Greece, Turkey OK Cooling-Off Period, But Some Sparks Might Fly

ATHENS – Fears that Russia’s invasion of Ukraine might embolden Turkey to make a move on Greece have apparently lessened Greek and Turkish officials said they would lessen tension so as not to upset NATO, to which they belong.

That comes after Prime Minister Kyriakos Mitsotakis and Turkish President Recep Tayyip Erdogan also said they would keep communications open and back away from provocations.

NATO – which has refused to intervene over Turkish violations of Greek airspace and waters – has a keen geopolitical interest in the Black Sea where Turkey controls access, and has blocked warships.

Greek Defense Minister Nikos Panagiotopoulos and his Turkish counterpart Hulusi Akar had agreed the same when they met on the sidelines of a NATO meeting in Brussels.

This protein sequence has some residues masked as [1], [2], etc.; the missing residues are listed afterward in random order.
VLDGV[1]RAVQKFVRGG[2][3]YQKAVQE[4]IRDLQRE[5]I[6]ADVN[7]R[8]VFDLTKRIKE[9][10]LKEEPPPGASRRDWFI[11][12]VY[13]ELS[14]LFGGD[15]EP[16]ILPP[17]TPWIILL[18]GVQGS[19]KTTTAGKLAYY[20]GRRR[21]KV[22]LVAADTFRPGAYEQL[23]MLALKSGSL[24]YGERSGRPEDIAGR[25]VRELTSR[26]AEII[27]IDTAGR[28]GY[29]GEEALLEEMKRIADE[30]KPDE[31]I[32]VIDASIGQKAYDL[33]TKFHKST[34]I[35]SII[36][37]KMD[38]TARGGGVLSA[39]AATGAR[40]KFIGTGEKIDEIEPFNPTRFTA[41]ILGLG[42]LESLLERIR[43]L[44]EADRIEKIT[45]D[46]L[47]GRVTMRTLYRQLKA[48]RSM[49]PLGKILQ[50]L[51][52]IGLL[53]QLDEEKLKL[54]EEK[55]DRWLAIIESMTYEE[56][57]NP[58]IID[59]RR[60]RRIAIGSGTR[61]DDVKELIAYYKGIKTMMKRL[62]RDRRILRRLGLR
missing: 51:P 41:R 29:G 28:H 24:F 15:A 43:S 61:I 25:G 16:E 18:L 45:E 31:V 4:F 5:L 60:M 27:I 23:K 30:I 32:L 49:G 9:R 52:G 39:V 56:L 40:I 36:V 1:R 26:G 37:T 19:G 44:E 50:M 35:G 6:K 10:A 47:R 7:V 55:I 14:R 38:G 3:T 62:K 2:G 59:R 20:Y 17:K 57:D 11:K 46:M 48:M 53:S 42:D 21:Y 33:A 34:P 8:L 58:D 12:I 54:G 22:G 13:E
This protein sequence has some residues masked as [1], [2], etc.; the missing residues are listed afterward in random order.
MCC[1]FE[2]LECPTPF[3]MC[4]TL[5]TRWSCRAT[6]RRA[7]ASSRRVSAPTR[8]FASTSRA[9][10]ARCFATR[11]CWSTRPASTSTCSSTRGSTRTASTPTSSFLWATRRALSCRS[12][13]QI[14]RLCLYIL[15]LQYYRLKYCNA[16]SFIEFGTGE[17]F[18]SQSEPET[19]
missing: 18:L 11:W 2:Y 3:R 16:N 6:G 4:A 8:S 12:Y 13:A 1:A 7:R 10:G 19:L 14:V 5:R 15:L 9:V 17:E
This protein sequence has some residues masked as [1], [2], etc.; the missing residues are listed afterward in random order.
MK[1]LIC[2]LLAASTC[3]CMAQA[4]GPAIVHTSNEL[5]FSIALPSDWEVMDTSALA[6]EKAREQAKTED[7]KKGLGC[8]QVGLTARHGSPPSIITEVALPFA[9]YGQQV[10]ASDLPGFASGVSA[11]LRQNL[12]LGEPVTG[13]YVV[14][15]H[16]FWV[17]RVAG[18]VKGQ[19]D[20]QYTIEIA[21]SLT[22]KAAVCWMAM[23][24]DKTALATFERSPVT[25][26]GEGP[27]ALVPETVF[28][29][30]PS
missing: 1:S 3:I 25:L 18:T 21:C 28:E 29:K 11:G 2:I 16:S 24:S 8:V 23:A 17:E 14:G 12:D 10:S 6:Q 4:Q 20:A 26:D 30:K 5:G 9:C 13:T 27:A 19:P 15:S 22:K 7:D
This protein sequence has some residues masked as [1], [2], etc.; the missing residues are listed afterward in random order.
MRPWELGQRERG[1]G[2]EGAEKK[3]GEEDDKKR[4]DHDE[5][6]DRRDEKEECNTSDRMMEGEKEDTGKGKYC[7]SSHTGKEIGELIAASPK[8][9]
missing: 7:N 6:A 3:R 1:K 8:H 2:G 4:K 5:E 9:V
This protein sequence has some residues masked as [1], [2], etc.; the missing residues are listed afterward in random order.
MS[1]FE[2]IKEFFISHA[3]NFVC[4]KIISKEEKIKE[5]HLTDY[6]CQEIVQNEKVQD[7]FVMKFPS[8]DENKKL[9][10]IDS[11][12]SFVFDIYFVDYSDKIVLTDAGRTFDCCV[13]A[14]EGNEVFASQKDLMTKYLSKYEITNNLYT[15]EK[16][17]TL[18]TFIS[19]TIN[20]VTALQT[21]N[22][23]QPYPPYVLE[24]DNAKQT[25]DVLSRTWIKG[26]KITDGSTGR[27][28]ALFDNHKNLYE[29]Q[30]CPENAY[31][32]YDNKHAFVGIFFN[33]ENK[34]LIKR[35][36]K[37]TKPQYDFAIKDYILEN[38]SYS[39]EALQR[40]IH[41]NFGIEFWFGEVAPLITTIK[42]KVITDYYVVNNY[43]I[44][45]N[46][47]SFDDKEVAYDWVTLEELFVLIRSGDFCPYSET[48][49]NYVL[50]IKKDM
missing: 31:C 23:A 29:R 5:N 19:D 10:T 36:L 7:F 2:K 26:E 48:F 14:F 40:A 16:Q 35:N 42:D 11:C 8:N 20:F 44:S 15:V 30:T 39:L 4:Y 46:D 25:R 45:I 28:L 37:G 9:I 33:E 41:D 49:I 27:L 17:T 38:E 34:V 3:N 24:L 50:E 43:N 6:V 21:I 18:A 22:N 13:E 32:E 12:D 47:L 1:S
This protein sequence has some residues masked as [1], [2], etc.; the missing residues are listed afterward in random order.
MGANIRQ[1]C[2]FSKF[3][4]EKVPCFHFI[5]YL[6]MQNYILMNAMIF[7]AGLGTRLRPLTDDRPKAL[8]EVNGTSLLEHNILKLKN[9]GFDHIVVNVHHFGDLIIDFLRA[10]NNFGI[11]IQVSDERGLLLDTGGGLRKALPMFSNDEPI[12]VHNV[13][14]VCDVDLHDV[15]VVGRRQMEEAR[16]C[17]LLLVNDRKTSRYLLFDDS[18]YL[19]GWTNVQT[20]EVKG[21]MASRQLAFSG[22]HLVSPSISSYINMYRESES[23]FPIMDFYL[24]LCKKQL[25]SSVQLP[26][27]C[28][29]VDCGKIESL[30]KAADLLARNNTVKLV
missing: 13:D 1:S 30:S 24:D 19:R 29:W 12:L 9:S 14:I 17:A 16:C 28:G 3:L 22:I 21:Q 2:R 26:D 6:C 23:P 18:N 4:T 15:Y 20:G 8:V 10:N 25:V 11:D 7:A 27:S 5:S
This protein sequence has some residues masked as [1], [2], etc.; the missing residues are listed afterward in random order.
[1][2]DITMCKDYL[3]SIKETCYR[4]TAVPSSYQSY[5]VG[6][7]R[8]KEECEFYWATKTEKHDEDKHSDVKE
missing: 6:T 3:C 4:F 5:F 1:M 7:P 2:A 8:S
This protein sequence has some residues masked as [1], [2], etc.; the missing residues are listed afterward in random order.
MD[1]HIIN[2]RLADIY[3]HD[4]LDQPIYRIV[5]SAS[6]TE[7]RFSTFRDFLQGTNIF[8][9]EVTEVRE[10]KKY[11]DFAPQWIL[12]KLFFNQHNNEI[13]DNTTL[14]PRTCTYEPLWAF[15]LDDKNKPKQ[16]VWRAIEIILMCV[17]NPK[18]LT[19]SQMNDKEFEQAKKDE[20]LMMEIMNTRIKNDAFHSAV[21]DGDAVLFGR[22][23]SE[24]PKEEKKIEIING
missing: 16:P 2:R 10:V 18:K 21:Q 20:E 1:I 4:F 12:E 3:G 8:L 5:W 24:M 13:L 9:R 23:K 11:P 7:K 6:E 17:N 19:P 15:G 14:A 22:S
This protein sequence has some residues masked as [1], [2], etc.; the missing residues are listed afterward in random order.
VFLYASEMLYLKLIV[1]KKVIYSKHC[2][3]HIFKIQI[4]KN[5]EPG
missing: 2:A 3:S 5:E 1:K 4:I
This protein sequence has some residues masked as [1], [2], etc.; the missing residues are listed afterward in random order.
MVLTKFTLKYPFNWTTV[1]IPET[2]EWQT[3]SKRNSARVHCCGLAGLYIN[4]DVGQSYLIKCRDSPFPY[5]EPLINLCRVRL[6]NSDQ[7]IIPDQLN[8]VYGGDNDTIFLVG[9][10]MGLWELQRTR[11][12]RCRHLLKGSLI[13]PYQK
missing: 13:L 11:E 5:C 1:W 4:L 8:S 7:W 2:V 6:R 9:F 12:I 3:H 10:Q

But Kathimerini said that Greek Foreign Minister Nikos Dendias, despite the apparent truce, would still raise issues of contention between the countries when he meets United Nations Secretary-General Antonio Guterres and US Ambassador to the UN Linda Thomas-Greenfield.

That includes not only Turkey’s on and off belligerence and threats that Greece extending its maritime boundaries from 6 to 12 miles would be a cause for war and repeated provocations on Cyprus, where Turkey has occupied the northern third since unlawful 1974 invasions.

Dendias has also reportedly decided, despite the constant reversals to his program due to the war in Ukraine, to also pursue other diplomatic initiatives not tied to Turkey, the paper said.

That includes going to India to try to further relations, a country that Greece considers to be of strategic importance and also then visiting Southeast Asian countries including Indonesia and The Philippines.


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